5. Twitter is really addicting to use. I love it because it allows me to more easily interact with other bloggers/my readers. It also helps me to meet new people (and oddly enough I have more Twitter followers than blog followers).

    It's also a great way to spread the word about your blog and stay updated with the world of literature.

  6. Twitter has a great community, and since you're both a writer and a reader, I think you'll find resources for both groups. I think Twitter can be as much or as little a time-suck as you want it to be. There are weekly organized chats for literature lovers and writers, but also people are just talking about books all the time.

    I love Twitter because it's allowed me to connect to other people who share my interests - some of them I wouldn't have connected with otherwise. Through chats and just "friend of friend" connections, I have met new people, and that's led me to their blog, if they have one (and them to mine). I don't tweet every blog post, but I do tweet about contests or whenever I have a post that I think will be relevant to a huge community. For example, I once had a guest literary agent answer a question for me, so I tweeted the link. I included some hashtags and her screenname in the tweet. Between her RT and the hashtag (I realize that might be language you don't understand - it's Tweeter-talk), I got about 10-15 new blog followers and many more hits. But that was a one-time thing. I also tweet links when I go to conferences, along with the conference hashtag, and people RT (basically, forward) the message to their followers, and I tend to get a lot more hits on those posts.

    I love Twitter. Mostly it's just the support factor for me. But it's not for everyone, and if your plan/goal is solely blog promotion, I think your time would be best spent elsewhere.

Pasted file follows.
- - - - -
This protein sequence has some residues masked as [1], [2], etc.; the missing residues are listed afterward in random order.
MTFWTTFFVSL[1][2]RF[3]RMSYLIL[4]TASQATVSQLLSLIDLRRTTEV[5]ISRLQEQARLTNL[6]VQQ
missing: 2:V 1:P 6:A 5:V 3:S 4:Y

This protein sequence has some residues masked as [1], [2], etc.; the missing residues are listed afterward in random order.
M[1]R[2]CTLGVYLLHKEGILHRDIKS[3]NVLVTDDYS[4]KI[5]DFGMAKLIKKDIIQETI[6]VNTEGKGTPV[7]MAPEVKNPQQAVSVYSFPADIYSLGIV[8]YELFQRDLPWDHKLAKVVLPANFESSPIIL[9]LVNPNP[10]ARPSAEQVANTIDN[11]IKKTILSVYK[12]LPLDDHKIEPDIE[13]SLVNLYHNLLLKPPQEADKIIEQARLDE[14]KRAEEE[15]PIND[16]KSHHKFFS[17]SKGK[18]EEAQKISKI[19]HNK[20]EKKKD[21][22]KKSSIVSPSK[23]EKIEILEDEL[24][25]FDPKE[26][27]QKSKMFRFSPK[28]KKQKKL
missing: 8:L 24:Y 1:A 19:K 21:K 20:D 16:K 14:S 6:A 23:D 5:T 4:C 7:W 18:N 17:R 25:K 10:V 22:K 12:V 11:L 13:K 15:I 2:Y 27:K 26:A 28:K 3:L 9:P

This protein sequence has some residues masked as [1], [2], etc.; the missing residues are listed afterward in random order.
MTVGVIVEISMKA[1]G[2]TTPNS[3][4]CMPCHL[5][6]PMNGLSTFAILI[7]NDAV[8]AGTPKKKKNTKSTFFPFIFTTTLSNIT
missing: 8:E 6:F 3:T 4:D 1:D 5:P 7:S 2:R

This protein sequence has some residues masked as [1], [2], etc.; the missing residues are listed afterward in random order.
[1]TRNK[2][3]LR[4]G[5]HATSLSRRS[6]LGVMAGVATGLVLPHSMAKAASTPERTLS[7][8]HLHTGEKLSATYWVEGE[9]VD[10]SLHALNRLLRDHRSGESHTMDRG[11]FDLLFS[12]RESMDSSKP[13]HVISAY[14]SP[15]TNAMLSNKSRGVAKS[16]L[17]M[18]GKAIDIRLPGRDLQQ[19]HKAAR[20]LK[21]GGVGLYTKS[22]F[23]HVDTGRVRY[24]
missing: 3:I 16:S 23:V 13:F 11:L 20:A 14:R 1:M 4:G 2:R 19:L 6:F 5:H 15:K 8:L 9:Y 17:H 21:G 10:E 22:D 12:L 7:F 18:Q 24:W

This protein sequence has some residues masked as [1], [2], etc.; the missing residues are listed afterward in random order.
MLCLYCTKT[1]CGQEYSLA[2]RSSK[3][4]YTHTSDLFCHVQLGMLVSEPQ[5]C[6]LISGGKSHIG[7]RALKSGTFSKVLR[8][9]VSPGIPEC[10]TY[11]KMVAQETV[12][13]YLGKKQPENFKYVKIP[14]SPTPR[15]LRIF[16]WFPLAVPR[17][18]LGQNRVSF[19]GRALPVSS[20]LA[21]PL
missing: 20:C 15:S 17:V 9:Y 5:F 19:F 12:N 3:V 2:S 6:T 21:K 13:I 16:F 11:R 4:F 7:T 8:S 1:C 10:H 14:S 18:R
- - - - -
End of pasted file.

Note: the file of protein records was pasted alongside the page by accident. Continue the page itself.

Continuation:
7. I love twitter. It is a timesuck for sure, but it gives the book chat piece that blogging doesn't fully give. I love chatting about books and bookish events with others. I also use it for promotion by tweeting about my posts, but mostly it's just the social for me.

  8. Twitter is super easy once you understand it. It's great for things like chatting with others during the readathon, live.

    Honestly, for me, it's more about meeting other writers/readers than it is gaining a following, perhaps because I don't care about gaining a following. It's not a time sucker at all, for me. I spend about ten seconds scanning a list, then disappear. Facebook/Google Reader takes far more time for me than Twitter.

    Separate the folks you follow into private (or public) lists. Then you can easily click over to the places that interest you in that moment.

    Follow (or take part in) conversations using hash (#) tags. Example:

    "I just read twelve chapters! #readathon"

    Everyone in the readathon chat adds #readathon to their comment, and it keeps the conversation together on a single searchable wall.

    You can also use programs like socialoomph.com to schedule tweets. I'm not that frequent at Twitter, but some people use it to share interesting blog posts, and tweet scheduling makes that easier.

    Twitter has its benefits, definitely. I've met a lot of people through it.

    Could I live without it? Yes.

  9. I just signed up for it because I, like you, am unsure about it. I've had it for a few weeks and I'm still unsure / kinda confused / baffled lol.

  10. I'm a very bad tweeter. I just don't have the time to chat without giving up blog-reading time. I do, however, enjoy the occasional conversation, so I would suggest signing up as long as you have the werewithal to use it as much or as little as you want. That way it's not a time suck :)

  11. I absolutely totally couldn't be bothered with twitter. I even disabled my facebook account. I know that is strange for a Gen 'Y'er - but who has the time!

  12. Twitter does use up a lot of time, maybe that is something to consider? But for me, twitter is what brings the community around blogging to life even more than comments do. I feel like I have formed some real friendships with bloggers and those always feel a little more "real" when I get to talk to them on twitter.

  13. I'm on Twitter, but I don't get on allll that often. When I do, it's lovely to be able to chat with the other bloggers about silly things and bookish pet peeves and what we're having for dinner and how much we love Doctor Who. :p Plus, having a Twitter account doesn't mean you have to be on Twitter all the time. You can decide how much you want to be on!